When A + B does not equal CBrey's Irish have finished among the Big East's top four in four of the last six seasons. They've subsequently finished those six seasons losing to Winthrop (1st Round), Washington State (2nd), Penn State (NIT semi's), Old Dominion (1st), Florida State (2nd), and Xavier (1st).
Some of those opponents were likely undervalued. Some were streaking, or athletic, or strong where Notre Dame was weak. But the average number of losses by those six opponents in the seasons they effectively ended Notre Dame's hopes is a staggering 10. In other words, NCAA Tournament advancement was certainly their for the Irish taking.
Why doesn't Notre Dame follow its regular seasons, either solid (most installments), late-streaking (2010), or spectacular (2007, 2008, 2011, 2012) with wins in the NCAA Tournament?
The Irish have prevailed in just two NCAA Tournament games since a 2003 Sweet 16 appearance, and in just six total over Brey's 12 seasons. Since that '03 season and a three-year scuffle in the NIT (2004-06), Notre Dame has beaten only George Mason (2008) and Akron (2011) before suffering subsequent double-digit losses in Round 2.
Its a reality that's as incongruent as it is maddening to the Irish fan. Notre Dame has beaten the best college basketball has to offer, defeating 17 Top 10 teams in Brey's tenure. The Irish beat 2011 national champion Connecticut twice in the Huskies title season of 2011, and were the last team to beat UConn (and that Irish victory occurred in Storrs) before its amazing 10-game Big East/NCAA Tournament run to a pair of titles
Notre Dame beat Louisville on the road last year. The Cardinals advanced to the 2012 Final Four. That three-season trend continued with a win over Final Four bound West Virginia in 2010. Yet teams such as Xavier, Florida State, and Old Dominion proved impregnable as the calendar showed mid-March. This against Irish teams that defeated nine straight foes in the Big East (2012) or surged to #5 nationally prior to the NCAA's (2011), or won six straight over the likes of Pittsburgh, Georgetown, Connecticut, Marquette, Seton Hall, and Pitt again (to conclude 2010).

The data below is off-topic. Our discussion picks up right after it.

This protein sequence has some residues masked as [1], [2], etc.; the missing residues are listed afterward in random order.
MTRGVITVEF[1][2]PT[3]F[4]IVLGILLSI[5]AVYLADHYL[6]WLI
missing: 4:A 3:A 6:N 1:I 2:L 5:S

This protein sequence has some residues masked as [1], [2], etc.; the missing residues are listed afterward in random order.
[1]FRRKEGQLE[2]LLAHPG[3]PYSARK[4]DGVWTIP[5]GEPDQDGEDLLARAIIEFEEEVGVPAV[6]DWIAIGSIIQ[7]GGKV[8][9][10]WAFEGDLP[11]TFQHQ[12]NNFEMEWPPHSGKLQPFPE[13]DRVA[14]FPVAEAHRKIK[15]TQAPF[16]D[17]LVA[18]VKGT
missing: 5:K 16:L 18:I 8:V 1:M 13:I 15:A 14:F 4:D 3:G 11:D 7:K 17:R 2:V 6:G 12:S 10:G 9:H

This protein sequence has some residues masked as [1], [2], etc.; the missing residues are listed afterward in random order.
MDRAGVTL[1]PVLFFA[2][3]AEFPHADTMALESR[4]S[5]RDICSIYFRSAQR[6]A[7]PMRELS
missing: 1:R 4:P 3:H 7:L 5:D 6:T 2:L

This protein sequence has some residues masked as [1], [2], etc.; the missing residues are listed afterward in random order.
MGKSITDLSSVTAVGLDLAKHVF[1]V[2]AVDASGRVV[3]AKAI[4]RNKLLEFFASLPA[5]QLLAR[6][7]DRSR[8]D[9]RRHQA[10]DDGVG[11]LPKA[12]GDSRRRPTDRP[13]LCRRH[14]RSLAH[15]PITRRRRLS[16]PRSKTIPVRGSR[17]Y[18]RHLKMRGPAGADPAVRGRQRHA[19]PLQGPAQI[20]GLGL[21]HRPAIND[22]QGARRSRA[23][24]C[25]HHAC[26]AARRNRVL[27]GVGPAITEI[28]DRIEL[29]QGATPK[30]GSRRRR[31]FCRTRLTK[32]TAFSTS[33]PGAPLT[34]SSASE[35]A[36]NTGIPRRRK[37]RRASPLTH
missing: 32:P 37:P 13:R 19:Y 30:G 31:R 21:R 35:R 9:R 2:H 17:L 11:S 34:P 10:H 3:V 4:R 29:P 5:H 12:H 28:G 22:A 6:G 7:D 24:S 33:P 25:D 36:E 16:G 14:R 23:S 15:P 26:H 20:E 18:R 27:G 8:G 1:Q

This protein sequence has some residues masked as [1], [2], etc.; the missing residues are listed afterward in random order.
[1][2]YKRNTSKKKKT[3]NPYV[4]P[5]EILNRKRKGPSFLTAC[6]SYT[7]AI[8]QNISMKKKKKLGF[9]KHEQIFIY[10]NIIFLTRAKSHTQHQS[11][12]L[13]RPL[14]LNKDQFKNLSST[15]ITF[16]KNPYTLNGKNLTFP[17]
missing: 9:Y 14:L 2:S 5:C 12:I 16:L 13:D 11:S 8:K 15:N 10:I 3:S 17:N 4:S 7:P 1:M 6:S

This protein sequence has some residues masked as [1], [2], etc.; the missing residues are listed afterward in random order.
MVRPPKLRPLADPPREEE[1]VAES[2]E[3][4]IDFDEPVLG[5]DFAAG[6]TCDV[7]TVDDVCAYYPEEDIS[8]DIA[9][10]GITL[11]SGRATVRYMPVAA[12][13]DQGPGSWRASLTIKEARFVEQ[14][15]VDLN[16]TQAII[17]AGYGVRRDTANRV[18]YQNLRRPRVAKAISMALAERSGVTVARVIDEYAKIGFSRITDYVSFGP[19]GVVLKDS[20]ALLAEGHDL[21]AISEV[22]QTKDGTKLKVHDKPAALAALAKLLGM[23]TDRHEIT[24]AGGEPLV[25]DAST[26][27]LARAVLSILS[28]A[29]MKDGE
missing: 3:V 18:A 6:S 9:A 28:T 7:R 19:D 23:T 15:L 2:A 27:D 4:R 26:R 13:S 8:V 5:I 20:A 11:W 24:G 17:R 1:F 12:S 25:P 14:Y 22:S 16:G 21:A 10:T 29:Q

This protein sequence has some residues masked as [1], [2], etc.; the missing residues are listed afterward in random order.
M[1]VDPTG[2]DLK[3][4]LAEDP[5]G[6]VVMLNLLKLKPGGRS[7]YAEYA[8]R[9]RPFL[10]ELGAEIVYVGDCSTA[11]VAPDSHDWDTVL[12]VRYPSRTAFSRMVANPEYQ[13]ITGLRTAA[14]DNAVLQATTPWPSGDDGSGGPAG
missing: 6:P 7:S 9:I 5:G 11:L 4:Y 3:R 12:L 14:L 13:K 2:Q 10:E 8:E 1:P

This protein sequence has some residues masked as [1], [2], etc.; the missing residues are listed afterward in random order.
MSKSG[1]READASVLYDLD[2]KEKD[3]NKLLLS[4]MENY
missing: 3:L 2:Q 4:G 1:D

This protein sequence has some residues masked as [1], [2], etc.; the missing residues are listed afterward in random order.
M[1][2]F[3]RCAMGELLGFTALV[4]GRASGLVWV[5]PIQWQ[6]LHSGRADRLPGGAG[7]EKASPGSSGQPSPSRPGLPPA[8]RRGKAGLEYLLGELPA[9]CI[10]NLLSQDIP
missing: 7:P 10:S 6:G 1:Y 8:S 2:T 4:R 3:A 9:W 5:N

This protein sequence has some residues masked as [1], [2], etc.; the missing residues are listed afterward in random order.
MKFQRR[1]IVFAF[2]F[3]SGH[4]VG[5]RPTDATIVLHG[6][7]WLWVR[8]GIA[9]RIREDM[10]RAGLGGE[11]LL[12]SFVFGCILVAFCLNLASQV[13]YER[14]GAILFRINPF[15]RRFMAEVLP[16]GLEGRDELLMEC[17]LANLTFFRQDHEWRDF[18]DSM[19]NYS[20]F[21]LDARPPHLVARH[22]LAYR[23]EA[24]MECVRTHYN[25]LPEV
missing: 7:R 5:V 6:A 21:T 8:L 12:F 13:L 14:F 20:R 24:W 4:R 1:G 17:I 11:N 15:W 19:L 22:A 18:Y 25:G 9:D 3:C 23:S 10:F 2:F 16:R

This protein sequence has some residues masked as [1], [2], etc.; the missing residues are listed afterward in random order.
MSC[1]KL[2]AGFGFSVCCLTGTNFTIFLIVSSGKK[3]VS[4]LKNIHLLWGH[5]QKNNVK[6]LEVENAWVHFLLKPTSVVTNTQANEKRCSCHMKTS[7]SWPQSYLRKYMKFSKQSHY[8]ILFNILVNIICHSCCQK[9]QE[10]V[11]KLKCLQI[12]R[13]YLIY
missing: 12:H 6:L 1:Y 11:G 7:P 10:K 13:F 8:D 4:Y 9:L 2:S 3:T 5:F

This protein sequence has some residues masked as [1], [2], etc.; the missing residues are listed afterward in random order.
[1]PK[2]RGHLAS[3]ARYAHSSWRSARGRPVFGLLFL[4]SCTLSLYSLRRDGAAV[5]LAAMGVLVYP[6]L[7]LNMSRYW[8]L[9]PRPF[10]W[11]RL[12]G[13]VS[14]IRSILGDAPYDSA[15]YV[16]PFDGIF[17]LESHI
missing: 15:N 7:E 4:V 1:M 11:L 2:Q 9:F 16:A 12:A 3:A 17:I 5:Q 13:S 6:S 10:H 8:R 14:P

In Brey's 12 seasons, the Irish have defeated the nation's #1 team, the #2 team (twice), the #3 team, the #4 team (four times), and the #5 team, but never won more than two NCAA Tournament games at season's end.
Add up the myriad positives over the last 12 years and I'd be shocked if Notre Dame's next coach guides more successful Irish teams than did Brey when his time in South Bend is complete. I expect the successor's Irish will lose more games, challenge for fewer conference titles (wherever that may be) and be far less consistent over the decade the follows Brey's seasons at the University.
But one two-weekend NCAA Tournament run would offer more wins than have Notre Dame's efforts over the last nine tournaments.
Thanks to Brey, winning has become the norm again at Notre Dame, a development wholly unlikely prior to his arrival, as the Irish wallowed at the bottom of the Big East and scuffled near or below .500 in 9 of the 11 preceding seasons.
And thanks to Brey, expectations regarding the program and its place in college basketball have finally been raised.
"We're in business to win NCAA championships," said Notre Dame director of athletics Jack Swarbrick. "If I didn't think Mike Brey couldn't win an NCAA championship in basketball, we wouldn't be sitting here today. I believe he can. I believe this program can."
For Brey, its officially Onward to Victory…in March.